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Winless streaks test the mettle of even NASCAR's best drivers

On Feb. 18, 2007, Kevin Harvick sat atop one of the few NASCAR peaks that has not been occupied by Jimmie Johnson over the past five years. That was the day he won the Daytona 500, nipping Mark Martin in a thrilling finish on the 50th anniversary of NASCAR's most prestigious event.

In the giddy moments that followed, Harvick proclaimed, "This is as exciting as you can get." He was 31 and coming off a career-best five-victory season. The future possibilities seemed limitless. Surely the good times would continue to roll and many more celebrations would follow.

From this high point, Harvick proceeded to embark on a steady and painful descent into sports hell. The lengthy losing streak. Or, as it is more commonly referred to in NASCAR, the winless streak.

For more than three full years, Harvick endured the monotonous drip-drip torture of one winless Sprint Cup Series race after another. Each time it was the same. Green-flag optimism ended with checkered-flag frustration. The seasons passed and the number churned steadily upward. Past 50. Past 75. Into triple digits.

Somewhere along the way a minor slump turned into a major problem. It no longer mattered that Harvick had won twice as a Cup rookie or had "Daytona 500 champion" on his resume. All he heard was chatter about the winless streak, always present and ever growing.

"You get tired of talking about it all the time, and you get frustrated with not being able to just get it over with," Harvick said. "You know you can win. You've done it before. And all of a sudden, you just don't."

Harvick finally made it back to Victory Lane in April 2010 at Talladega, halting his winless ways at 115 races. Suddenly, all seemed right in his world once again. Unburdened by the weight of the streak, Harvick went on to win twice more in 2010 and then picked up victories in three of the first 12 races this season. That's 0 for 115 followed by 6 for 39.

"The mindset is so different after you finally win, it's not even comparable," Harvick said. "When it happens, it's more relief than it is excitement."

Dale Earnhardt Jr. currently is mired in a Harvick-like streak. It has been 112 races since his most recent Cup victory, in 2008. He has been close several times and has run well enough this season that he is in ninth place in the point standings. All of that is nice, but Earnhardt has fewer victories over the past three years than Joey Logano, David Reutimann, Brian Vickers, Brad Keselowski, Trevor Bayne, Regan Smith and David Ragan.

When asked recently about his winless streak, Earnhardt insisted, "I don't dwell on it at all." But it's hard to believe that it doesn't bother him immensely. This is a driver who won 15 times during his first five seasons on the Cup circuit, including six victories in 2004 alone. Plus, his last name is Earnhardt. Winning races is what it's all about.

Long losing streaks are painful in any sport, but most come to an end in a relatively short period. The Seattle Mariners, for example, just endured a franchise-record 17-game losing streak that was one of the longer stretches of futility in baseball history. Still, the whole thing lasted only three weeks.

In NASCAR, winless streaks easily can stretch on for years, and even some of the best drivers in the business can be affected. Four-time Cup champion Jeff Gordon ended a 66-race winless streak earlier this season. Carl Edwards recently went 70 races without a victory. Mark Martin endured an 88-race streak from 2006 to '09. And Jeff Burton, who has 21 victories in his Cup career, once went 185 races without a win and is currently on a 96-race winless streak.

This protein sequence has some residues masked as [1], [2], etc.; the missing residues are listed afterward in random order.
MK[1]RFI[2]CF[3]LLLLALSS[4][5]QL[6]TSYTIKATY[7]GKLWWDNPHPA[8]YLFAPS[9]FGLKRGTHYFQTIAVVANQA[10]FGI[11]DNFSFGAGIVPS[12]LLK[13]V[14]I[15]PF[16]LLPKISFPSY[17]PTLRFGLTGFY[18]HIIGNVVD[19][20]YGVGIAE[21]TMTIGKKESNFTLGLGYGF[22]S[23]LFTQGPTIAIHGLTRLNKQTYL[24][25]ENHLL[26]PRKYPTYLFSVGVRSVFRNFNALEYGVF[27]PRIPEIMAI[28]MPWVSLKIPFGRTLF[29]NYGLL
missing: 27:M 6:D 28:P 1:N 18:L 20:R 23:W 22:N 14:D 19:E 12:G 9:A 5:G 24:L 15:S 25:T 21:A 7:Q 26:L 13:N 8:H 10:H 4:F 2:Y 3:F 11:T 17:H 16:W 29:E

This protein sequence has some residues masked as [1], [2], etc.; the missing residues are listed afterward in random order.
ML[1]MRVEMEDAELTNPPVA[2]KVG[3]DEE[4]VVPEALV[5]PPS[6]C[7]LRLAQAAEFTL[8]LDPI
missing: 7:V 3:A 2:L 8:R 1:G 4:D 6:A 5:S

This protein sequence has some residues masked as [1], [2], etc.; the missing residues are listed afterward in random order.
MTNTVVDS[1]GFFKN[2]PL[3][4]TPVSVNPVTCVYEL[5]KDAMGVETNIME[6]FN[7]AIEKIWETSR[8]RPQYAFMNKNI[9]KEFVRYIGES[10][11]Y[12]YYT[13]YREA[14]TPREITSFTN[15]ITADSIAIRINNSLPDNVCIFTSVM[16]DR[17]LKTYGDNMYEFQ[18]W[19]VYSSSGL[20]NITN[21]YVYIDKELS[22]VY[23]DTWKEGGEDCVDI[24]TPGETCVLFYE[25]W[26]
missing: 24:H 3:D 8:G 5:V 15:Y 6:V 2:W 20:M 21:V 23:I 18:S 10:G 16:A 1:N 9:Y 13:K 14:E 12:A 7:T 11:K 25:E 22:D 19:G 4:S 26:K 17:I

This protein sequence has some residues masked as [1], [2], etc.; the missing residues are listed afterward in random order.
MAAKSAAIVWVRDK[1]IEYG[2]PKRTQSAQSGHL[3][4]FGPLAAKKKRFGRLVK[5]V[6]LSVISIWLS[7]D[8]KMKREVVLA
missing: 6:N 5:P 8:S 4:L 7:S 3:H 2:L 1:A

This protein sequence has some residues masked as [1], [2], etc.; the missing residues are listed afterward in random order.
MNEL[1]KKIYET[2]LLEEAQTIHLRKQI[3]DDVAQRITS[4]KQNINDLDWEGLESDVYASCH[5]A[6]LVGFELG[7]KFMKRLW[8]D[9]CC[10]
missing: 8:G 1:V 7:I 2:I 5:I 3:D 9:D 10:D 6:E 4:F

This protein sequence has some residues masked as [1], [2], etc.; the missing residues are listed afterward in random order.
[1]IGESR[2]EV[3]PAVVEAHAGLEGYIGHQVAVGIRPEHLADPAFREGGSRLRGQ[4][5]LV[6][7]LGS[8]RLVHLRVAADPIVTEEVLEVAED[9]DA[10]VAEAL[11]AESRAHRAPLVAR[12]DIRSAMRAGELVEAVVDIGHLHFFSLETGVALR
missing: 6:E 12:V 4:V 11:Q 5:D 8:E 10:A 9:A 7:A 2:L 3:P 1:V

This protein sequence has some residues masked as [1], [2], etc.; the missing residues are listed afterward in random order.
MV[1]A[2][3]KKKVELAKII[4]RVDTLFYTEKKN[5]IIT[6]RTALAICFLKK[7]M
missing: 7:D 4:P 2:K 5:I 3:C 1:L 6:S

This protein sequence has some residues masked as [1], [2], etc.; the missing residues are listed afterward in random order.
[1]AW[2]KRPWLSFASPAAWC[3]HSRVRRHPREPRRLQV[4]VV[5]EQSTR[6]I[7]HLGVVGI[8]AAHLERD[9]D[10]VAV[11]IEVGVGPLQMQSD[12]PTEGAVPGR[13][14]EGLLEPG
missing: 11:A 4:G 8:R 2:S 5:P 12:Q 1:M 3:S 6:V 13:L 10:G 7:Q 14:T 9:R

"When you go that length of time without winning, you question a lot of things," Gordon said. "Is it me? Is it the car? What is it? Is it a combination? I don't care who you are or how many races you've won, you question those things.

"There is no doubt that frustration sank in a little bit for me. A little bit of doubt. But it's amazing how that one win can bring you right back."

Perhaps the most famous winless streak in NASCAR history was held by Michael Waltrip, who had 462 Cup starts before finally breaking through with a victory in the 2001 Daytona 500. There are a couple dozen drivers who started hundreds of races without ever winning, led by J.D. McDuffie with a staggering 653. There are drivers who won a few times before settling into lengthy winless streaks (Robby Gordon, Joe Nemechek, Casey Mears), as well as some formerly successful veterans who rack up winless numbers driving for underfunded teams near the end of their careers (Bobby Labonte, Bill Elliott).

But winless streaks for drivers such as Earnhardt, Harvick and Gordon are different. They have all won big in the past and still drive for top teams. Victories are expected, and when they don't occur for years at a time, doubts are raised.

Of course, all it takes is one race, one win, to end a streak and change attitudes. The elder Dale Earnhardt had a 59-race winless streak late in his career, and there were whispers that the seven-time Cup champion was washed up. He then went out and won the 1998 Daytona 500 and picked up five more victories before his death in 2001.

If Junior simply can win one time, he might have a career resurgence like his father did, or like Harvick has enjoyed the past two seasons. Until then, however, the pressure -- and the questions -- will continue.

"You just get so tired of answering the same questions," Harvick said. "You don't really have an answer for it because you are doing everything you can do.

"You just want to make it go away."

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